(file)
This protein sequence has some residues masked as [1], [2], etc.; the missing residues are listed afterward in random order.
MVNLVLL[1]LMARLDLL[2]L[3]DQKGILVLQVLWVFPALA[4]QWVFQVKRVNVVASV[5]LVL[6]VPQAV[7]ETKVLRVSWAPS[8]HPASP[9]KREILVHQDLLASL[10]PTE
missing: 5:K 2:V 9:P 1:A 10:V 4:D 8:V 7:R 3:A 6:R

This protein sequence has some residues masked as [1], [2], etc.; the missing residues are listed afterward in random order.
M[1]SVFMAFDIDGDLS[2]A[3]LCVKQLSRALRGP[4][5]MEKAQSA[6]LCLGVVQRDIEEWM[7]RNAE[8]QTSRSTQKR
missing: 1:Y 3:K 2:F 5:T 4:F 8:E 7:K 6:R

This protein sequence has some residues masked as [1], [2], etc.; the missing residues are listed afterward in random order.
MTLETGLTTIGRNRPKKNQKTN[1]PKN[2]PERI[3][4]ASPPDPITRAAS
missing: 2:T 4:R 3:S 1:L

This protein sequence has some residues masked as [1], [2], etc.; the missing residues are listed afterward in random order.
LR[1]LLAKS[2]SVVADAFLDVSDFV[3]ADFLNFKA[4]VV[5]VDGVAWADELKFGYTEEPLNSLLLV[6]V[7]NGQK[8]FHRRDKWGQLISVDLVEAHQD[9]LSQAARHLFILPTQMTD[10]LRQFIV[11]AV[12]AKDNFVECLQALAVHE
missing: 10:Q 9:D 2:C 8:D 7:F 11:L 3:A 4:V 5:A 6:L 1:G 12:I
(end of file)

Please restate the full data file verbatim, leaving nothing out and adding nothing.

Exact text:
This protein sequence has some residues masked as [1], [2], etc.; the missing residues are listed afterward in random order.
MVNLVLL[1]LMARLDLL[2]L[3]DQKGILVLQVLWVFPALA[4]QWVFQVKRVNVVASV[5]LVL[6]VPQAV[7]ETKVLRVSWAPS[8]HPASP[9]KREILVHQDLLASL[10]PTE
missing: 5:K 2:V 9:P 1:A 10:V 4:D 8:V 7:R 3:A 6:R

This protein sequence has some residues masked as [1], [2], etc.; the missing residues are listed afterward in random order.
M[1]SVFMAFDIDGDLS[2]A[3]LCVKQLSRALRGP[4][5]MEKAQSA[6]LCLGVVQRDIEEWM[7]RNAE[8]QTSRSTQKR
missing: 1:Y 3:K 2:F 5:T 4:F 8:E 7:K 6:R

This protein sequence has some residues masked as [1], [2], etc.; the missing residues are listed afterward in random order.
MTLETGLTTIGRNRPKKNQKTN[1]PKN[2]PERI[3][4]ASPPDPITRAAS
missing: 2:T 4:R 3:S 1:L

This protein sequence has some residues masked as [1], [2], etc.; the missing residues are listed afterward in random order.
LR[1]LLAKS[2]SVVADAFLDVSDFV[3]ADFLNFKA[4]VV[5]VDGVAWADELKFGYTEEPLNSLLLV[6]V[7]NGQK[8]FHRRDKWGQLISVDLVEAHQD[9]LSQAARHLFILPTQMTD[10]LRQFIV[11]AV[12]AKDNFVECLQALAVHE
missing: 10:Q 9:D 2:C 8:D 7:F 11:L 3:A 4:V 5:A 6:L 1:G 12:I